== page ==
3. Keep your spine long, and your head and neck in line with your spine. Hold for one minute.
* Bhujangasana: This asana opens up the heart and lungs and gives them a good stretch.
How to do it:
1. Lie on your stomach; engage your back muscles in lifting your head and upper torso.
2. Align your elbows underneath your shoulders for support.
3. Open your chest and relax your shoulders away from your ears.
4. Look straight ahead and hold for one minute.
* Sukhasana: This heavy breathing seated position relieves yourself from stress, anxiety and exhaustion.
How to do it:
1. Sit erect, with the feet stretched out towards the front.
2. Now cross the legs in such a way that the knees are wide, shins are crossed, and each foot is placed under the knee. Knees must be bent, and legs should be tucked into the torso.
3. Feet must be relaxed, and the outer edges must rest on the floor while the inner edges must arch on the shins. Look down on your legs, must see a triangle formed by shins that are crossed and both the thighs.
4. Back must be balanced in such a way that the tailbone and the pubic bone are at equal distance from the floor.
5. Place the palms stacked up in your lap. Or you can also lay them on the knees palms up or palms down.
6. Elongate the tailbone, and firm up the shoulders. But make sure the lower back is not arched in such a way that it pokes the lower ribs forward.
* Marjari Asana: This involves deep breathing, which in turn expands the lungs and boosts blood circulation.
How to do it:
1. Begin with Adhomukhi Swanasana
2. Lean forward and place your knees down on your mat
3. Inhale, look up and relax
4. Inhale as you drop your knees
5. While navigating back, shift the body weight from the knees to palms and feet.
(Akshar is founder and course director of Bengaluru’s Akshar Yog. The views expressed are personal. He can be contacted at firstname.lastname@example.org) (IANS)
Bhai Boolchand, the anonymous Indian, is credited with starting trade between Ghana and India
The year was 1890.
Not much is known about him, but it has now emerged that trade relations between Ghana and Indiawere started by Bhai Boolchand, the first Indian to arrive in the Gold Coast — Ghana’s colonial name — in 1890. That’s some 67 years before the British colonial government granted the country independence, research by the Indian Association of Ghana has found.
“As far as our records show, Bhai Boolchand (of the Bhaiband Sindhworki trading community), landed on the shores of the Gold Coast in western Africa in 1890. Nearly twenty years later, in 1919, the first Sindhi company was established by two brothers — Tarachand Jasoomal Daswani and Metharam Jasoomal Daswani,” the Indian Association said.
The duo opened a store — Metharam Jassomal Brothers — in the then capital city of Cape Coast in 1919.
“Their business flourished and branches were opened in Accra and Kumasi. A few years later, the two brothers separated and whilst Bhai Metharam Jasoomal continued the business as Metharam Brothers, Tarachand Jasoomal operated his business as Bombay Bazaar. These were the first two Indian companies that were established in the Gold Coast,” the Association said.
Boolchand’s arrival, therefore, pre-dates the historical links between the two countries that were always thought to have started between Ghana’s first President, Kwame Nkruman, and India’s first Prime Minister Jawaharlal Nehru. Boolchand can thus be described as the one who paved the way for the arrival of other members of the Sindhi community, initially as traders and shopkeepers.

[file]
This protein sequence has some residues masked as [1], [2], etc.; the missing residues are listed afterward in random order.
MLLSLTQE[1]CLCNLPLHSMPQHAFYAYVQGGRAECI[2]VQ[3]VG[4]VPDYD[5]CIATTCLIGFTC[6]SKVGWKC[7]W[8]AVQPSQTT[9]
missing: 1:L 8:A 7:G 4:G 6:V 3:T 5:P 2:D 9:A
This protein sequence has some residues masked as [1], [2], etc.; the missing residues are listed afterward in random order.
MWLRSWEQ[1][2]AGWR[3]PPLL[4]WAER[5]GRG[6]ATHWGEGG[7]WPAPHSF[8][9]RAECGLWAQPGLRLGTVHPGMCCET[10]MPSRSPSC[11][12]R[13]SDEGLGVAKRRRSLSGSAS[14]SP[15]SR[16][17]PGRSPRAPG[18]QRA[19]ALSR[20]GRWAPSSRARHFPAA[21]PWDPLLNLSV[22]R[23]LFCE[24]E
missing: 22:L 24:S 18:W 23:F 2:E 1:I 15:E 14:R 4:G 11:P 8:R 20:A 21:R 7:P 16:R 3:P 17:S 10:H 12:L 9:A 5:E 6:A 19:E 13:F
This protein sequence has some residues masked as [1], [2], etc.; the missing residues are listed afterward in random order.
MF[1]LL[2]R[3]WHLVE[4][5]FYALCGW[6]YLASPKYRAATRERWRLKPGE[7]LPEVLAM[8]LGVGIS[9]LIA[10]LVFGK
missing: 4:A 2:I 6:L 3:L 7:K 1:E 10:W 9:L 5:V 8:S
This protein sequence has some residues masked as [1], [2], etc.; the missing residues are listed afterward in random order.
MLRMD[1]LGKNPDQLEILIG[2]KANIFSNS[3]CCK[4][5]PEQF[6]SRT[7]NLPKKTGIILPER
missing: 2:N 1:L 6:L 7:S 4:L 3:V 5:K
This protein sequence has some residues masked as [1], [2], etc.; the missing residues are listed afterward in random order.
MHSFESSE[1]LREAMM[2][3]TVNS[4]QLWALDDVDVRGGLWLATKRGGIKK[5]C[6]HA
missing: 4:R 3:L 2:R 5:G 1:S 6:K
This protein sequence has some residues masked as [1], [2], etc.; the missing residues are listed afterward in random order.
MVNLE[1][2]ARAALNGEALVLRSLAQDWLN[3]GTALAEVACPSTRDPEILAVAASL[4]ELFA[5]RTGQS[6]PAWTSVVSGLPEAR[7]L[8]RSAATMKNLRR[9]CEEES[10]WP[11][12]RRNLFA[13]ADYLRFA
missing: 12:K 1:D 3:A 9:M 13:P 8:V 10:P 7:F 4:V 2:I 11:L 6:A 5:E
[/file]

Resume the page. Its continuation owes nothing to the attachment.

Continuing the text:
The Indian Association said more of this group arrived in the 1950s and 1960s, with a few venturing into manufacturing industries such as garments, plastics, textiles, insecticides, electronics, pharmaceuticals and optical goods.
The Association said two more Indian firms were established under the names of Lilaram Thanwardas and Mahtani Brothers in the 1920s. This trend continued in the 1930s and 1940s with the creation of several more Indian companies like T. Chandirams, Punjabi Brothers, Wassiamal Brothers, Hariram Brothers, K. Chellaram & Sons, G. Motiram, D.P. Motwani, G. Dayaram, V. Lokumal, and Glamour Stores.
Glamour Stores, which was stared by Ramchand Khubchandani who arrived in Ghana in 1929, has grown — after changing its name to Melcom Group — to become the largest retailing business in the country. The Melcom Group, headed by Ramchand’s son Bhagwan Khubchandani, is now in its 60th year and about 40 stores all over the country.
Ramchand and his brother later went into garment manufacturing in 1955 and once employed over 1,200 Ghanaians. They later opened the first Indian restaurant, Maharaja, in Ghana. Bhagwan followed in his father’s footsteps and in 1989 established the Melcom Group with his sons-in-law, Mahesh Melwani and Ramesh Sadhwani.
Another Indian-owned company that has survived through the years is the Mohanani Group, which is currently in its 51st year. At the first-ever Ghana Expatriate Business Awards, the Ministry of Trade and Industries recognised the work of one of the thriving Indian-owned B5 Plus Steel Company and awarded it the Best Expatriate Company in the metal and steel category.
As these companies brought in new expatriate staff, some left their employers to venture out on their own — resulting in more companies opening up.
“After 1947, the Gold Coast attracted the attention of some Indian multinational companies, and big names like Chanrai, Bhojsons, K.A.J. Chotirmal, Dalamals and A.D. Gulab opened branches in Ghana,” the Association said.
“The employment of Ghanaians by these founding companies also helped to lessen the burden of unemployment in the country. This amply demonstrates the level of commitment India has in the developmental agenda of Ghana,” it said.
Indians are not only investing in the manufacturing and commercial sectors of the country; they are also investing in the financial sector. Bank of Baroda, one of India’s biggest and most reputable banks, recently established a branch in Ghana and hopefully it will expand its operations in other parts of the country very soon. (IANS)